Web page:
On the cover
e-Magazines - Issue 17 (Dec 2008) (Public)
Monday, 01 December 2008 23:00

Botanical prints are making a comeback and we will see floral prints everywhere this summer. No better time to start your own fashion with this creative botanical canvas for your scrap studio or make one for your friend who loves gardening. The possibilities are endless and your own creativity is what will make it priceless.

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imagine e-Magazine Issue 17 (December 2008) Cover
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imagine e-Magazine Issue 17 (December 2008) Cover (Styled Photo)
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Botanical Canvas by Jowilna Nolte (Actual Artwork)

Botanical Canvas by Jowilna Nolte
I have re-developed my love for canvas art and creating beautiful pieces of art for my studio, home and office. Unlike all the other pieces this one has a collage style filled with bits and pieces that surround a botanical clip-art image by Artchix Studio. I first painted the canvas, added some book paper and old clothing patterns and then added the elements on top. Some parts are raised for added dimension.
Botanical image by Artchix Studio. Patterned paper by Cosmo Cricket. Cardstock by Bazzill Basics. Other: Lace, envelopes, tags, stamps, ink, buttons & embroidery thread.

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Botanical Canvas by Jowilna Nolte (Close-up 1)
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Botanical Canvas by Jowilna Nolte (Close-up 2)
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Botanical Canvas by Jowilna Nolte (Close-up 3)

Add dimension to exciting paper flowers by creating a ruffled flower on top using old dress makers patterns. Layer the ruffled flower on top of the paper flower using a contrasting brad. Use plain manilla shipping tags and stamp generic script images in brown onto the tags. If you have a stunning script handwriting why not write some beautiful quotes onto the tags instead. Use them as photo matts or as decorative elements. A piece of cardstock with holes in that comes from an old button tag is added below the botanical print just for fun.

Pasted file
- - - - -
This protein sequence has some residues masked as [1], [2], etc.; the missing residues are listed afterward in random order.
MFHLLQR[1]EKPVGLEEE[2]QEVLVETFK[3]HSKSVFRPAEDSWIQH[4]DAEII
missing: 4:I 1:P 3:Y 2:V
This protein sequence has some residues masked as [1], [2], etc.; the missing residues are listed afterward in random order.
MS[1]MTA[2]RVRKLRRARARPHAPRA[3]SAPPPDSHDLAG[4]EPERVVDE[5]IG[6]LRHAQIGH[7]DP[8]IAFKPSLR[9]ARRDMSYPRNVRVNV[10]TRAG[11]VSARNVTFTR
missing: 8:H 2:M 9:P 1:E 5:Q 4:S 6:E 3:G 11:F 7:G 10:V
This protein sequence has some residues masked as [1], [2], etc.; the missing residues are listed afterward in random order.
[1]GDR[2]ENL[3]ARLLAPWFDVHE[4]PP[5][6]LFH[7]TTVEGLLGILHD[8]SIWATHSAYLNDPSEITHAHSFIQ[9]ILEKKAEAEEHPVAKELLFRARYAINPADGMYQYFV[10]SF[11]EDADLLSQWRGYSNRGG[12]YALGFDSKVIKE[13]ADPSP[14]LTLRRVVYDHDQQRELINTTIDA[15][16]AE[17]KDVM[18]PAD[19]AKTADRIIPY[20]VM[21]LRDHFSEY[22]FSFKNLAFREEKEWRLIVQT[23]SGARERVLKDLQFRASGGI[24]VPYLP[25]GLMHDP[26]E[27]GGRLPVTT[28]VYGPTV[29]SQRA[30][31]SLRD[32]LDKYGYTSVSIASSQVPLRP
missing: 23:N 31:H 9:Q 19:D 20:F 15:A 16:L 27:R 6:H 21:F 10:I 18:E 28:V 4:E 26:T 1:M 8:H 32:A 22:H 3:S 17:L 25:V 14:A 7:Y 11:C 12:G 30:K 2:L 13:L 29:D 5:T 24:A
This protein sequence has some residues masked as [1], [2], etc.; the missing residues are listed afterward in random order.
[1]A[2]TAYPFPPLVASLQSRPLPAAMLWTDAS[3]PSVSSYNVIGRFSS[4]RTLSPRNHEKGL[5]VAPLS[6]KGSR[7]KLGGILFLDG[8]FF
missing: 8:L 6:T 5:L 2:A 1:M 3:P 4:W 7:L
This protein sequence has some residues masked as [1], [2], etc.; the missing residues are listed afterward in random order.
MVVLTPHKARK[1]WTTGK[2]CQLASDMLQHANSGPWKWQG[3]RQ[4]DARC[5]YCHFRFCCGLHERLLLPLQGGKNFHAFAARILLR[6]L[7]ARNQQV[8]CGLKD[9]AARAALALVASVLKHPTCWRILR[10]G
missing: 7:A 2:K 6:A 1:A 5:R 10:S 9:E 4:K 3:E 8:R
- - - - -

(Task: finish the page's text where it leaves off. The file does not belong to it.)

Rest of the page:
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Botanical Canvas by Jowilna Nolte (Close-up 4)
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Botanical Canvas by Jowilna Nolte (Close-up 5)
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Botanical Canvas by Jowilna Nolte (Close-up 6)

Botanical images were printed onto patterned paper and commercial cardstock with a texture and then used on the canvas. For the pink flower image I printed it twice, cut out the one image on the pink paper and raised it by adhering it to the bottom image with foam squares. The rest of the botanical images were simply printed on textured cardstock, inked around the edges and then adhered to the cardboard before adhering it to the canvas. The envelope acts as a background for punched shapes and its beautiful natural buff colour allows it to fit in perfectly with the rest of the images.

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Botanical Canvas by Jowilna Nolte (Close-up 7)
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Botanical Canvas by Jowilna Nolte (Close-up 8)
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Botanical Canvas by Jowilna Nolte (Close-up 9)

What would a botanical canvas be without a few winged things to keep the flowers company. The small butterfly is punched out of printed paper, lightly inked around the edges in creamy brown chalk ink and finished off with a diamante centre. One part of a wing is stamped onto white cardstock in dark brown chalk ink and then a layer of glitter glue brushed across it to add some sparkle. The single wing is then tucked underneath the left side of the botanical print in the centre of the canvas. A piece of delicate green lace adds a touch of old world charm to the rest of the paper filled canvas.

This article is an online reproduction of page 5-9 of imagine e-magazine issue 17 (December 2008) as released by Studio J Media. The original magazine can be ordered on digital compact disc directly from them on their website. Information shared in this article is deemed correct at the time the original magazine was released and may have become outdated or products referred to unavailable. For the sake of reference the publish date of this online article on our site is the date the original publication was released and times are for internal sorting purposes only.